A timeshare bill that was making its way through the U.S government for approval, gets the go ahead. However, after intense lobbying from the timeshare industry it has had some of the key features, designed to protect future timeshare owners striped from it.

The original version of the bill was put together in an attempt to provide timeshare owners with greater protections when signing up to contractual agreements, that potentially last a lifetime. In making their decision, house committee members, listened to the evidence of timeshare owners who had experienced financial hardship due to their ongoing membership’s and contractual obligations. Gloria Johnson, told how she had purchased her timeshare in 1980 and said the option of having a week at a resort, and being stuck paying annual maintenance fees, makes no sense. “My children don’t want them, my children can’t afford to pay the maintenance fees. There is no way out of this. You own this for life and you own it beyond your life.”

The Attorney General’s Office blamed the lawmakers’ decision to strip back key consumer protections from the bill on heavy pressure from the timeshare industry. Lawmakers have also removed the consumer protection language requiring buyers to have a copy of the contract 24 hours before they’re required to sign it. One provision, however, is still intact, timeshare companies will not be allowed to force buyers into lifetime contracts in the future.

At the heart of the issue is the practice of some timeshare companies of offering free or reduced-price vacations to prospective buyers if they’re willing to listen to a sales presentation. That has led to complaints about high-pressure sales tactics. Under existing law, buyers have just seven days after signing a contract to back out. The new bill will extend this to ten days.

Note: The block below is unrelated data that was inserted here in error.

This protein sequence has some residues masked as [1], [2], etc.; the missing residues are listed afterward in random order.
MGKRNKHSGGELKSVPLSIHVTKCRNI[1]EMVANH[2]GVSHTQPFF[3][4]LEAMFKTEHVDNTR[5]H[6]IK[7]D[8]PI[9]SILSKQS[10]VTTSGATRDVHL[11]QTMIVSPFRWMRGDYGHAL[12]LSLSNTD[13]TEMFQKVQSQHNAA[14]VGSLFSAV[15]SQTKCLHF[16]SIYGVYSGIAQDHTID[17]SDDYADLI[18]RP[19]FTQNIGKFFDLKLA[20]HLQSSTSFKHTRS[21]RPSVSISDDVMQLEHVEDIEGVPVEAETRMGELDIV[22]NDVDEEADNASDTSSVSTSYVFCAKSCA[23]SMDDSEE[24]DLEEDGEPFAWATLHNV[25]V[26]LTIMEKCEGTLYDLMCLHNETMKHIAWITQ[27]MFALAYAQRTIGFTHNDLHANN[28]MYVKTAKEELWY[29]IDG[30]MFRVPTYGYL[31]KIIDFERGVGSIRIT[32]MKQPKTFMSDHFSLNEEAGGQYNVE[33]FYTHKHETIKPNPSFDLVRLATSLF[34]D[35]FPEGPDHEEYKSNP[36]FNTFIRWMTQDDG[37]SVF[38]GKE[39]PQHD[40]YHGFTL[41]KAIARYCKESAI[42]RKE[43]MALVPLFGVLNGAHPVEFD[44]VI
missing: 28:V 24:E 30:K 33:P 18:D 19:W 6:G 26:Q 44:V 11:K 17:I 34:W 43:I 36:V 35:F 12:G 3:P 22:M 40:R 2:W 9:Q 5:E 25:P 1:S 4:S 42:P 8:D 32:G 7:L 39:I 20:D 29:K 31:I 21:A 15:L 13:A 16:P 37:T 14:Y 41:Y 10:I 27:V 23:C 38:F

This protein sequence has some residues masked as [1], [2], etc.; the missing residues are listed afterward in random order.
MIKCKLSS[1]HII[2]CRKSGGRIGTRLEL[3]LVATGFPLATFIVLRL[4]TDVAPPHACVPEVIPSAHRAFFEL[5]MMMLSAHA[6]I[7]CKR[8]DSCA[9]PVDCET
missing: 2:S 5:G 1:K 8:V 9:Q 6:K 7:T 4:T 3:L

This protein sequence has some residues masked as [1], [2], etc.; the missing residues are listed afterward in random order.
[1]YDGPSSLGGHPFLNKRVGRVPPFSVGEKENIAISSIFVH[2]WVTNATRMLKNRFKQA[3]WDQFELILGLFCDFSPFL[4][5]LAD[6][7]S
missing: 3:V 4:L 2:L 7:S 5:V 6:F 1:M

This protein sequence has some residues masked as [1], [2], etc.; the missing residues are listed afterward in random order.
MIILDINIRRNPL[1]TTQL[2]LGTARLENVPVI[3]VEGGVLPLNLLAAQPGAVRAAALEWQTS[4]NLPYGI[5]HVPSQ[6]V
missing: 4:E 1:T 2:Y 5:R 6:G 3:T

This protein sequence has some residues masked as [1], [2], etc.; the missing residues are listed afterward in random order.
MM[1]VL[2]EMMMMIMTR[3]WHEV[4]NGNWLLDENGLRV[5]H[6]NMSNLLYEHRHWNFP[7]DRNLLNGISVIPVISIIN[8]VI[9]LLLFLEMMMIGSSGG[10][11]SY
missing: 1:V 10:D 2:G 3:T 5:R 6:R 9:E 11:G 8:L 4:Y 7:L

They have also removed another provision for cancellation after 10 years, even with a requirement for the timeshare to have been paid off and there are no overdue maintenance fees or penalties. Lawmakers also agreed that contractual obligations extend through the duration of ownership and not every timeshare should last a lifetime. The new amended bill has yet to be fully agreed by lawmakers, and some provisions may still be included as it makes its way through the approval process.

People who enter into Timeshare agreements often find it difficult to keep up with the mounting maintenance fees and simply cannot afford it any longer. They may also find that the Timeshare no longer suits their needs and simply want to end the contract. There are too many individuals who are willing to take advantage of Timeshare owners and offer fake products, along with Timeshare exit schemes. Before agreeing to any Timeshare termination or exit procedure with an individual or company, seek independent advice and fully research any company you are thinking of working with.

It is also important to remember that purchasing a Timeshare should NEVER be viewed as a financial investment. Timeshare is an investment in lifestyle, in future holidays and family time together. There is almost no resale value to a Timeshare.

The mis-selling of holiday products is, unfortunately, common practice within the holiday industry and these type of crimes often go unreported by the most vulnerable in our society and criminal convictions are few and far between.

If you have purchased a Lifestyle / Concierge Service, a Timeshare or a ‘Holiday Points’ based product from a resort or company and feel unhappy with the service, or feel you have been mis-sold this product, please get in touch with us to discuss how we may be able to help you with a possible Money Back Claim.